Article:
1. As one of my Twitter followers said, Doreen: as soon as someone says “Trust me”, it’s a really good indication that you shouldn’t. Trust is not a commodity: it needs to be earned.

  2. Trust is earned and not something that I take lightly. I love this post. I am so glad Susan suggested your blog. I love yoru site. You have a new loyal follower. Thank you for the great work.

  3. Oh yeah those words “trust me” are often spoken by people who should be trusted about as far as you could throw them…………is it any wonder that many people can not and do not trust companies…………I hope all is sorted out for you now………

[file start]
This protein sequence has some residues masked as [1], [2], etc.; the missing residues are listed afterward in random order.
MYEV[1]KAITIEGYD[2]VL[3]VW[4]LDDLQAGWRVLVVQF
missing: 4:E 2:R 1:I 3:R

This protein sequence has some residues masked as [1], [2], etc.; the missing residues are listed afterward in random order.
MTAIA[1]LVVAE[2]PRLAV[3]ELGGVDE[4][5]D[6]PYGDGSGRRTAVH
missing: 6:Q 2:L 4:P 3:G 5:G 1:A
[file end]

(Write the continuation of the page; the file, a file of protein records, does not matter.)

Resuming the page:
1. Thanks JoAnn, It is now FINALLY fixed. The old company is now a memory. I can only hope that the new one will be an improvement … So far so good. :), Susan

  4. Susan – how frustrating! It’s funny how people think if they use the term “trust me” that others will instantly get in line and forgive past mistakes. At least your persistence paid off!

    1. It was and how right you are. It is too bad that it took my perssistance to fix a problem they created. 🙂

  5. I cannot even tell you how many times I have been in this situation. It has made me wary… I wish I did not need to have my guard up and that people viewed trust the same way I do. Great post!

  6. Susan thanks for asking me to visit your guest post…I am going to have to make this a blog one I visit on a regular basis. Regarding the whole “trust me” issue, it appears to me & in my line of work, it’s become a dying (definitely something intoned–not literal) art. Right next to “my word is my bond”. How sad is that!!!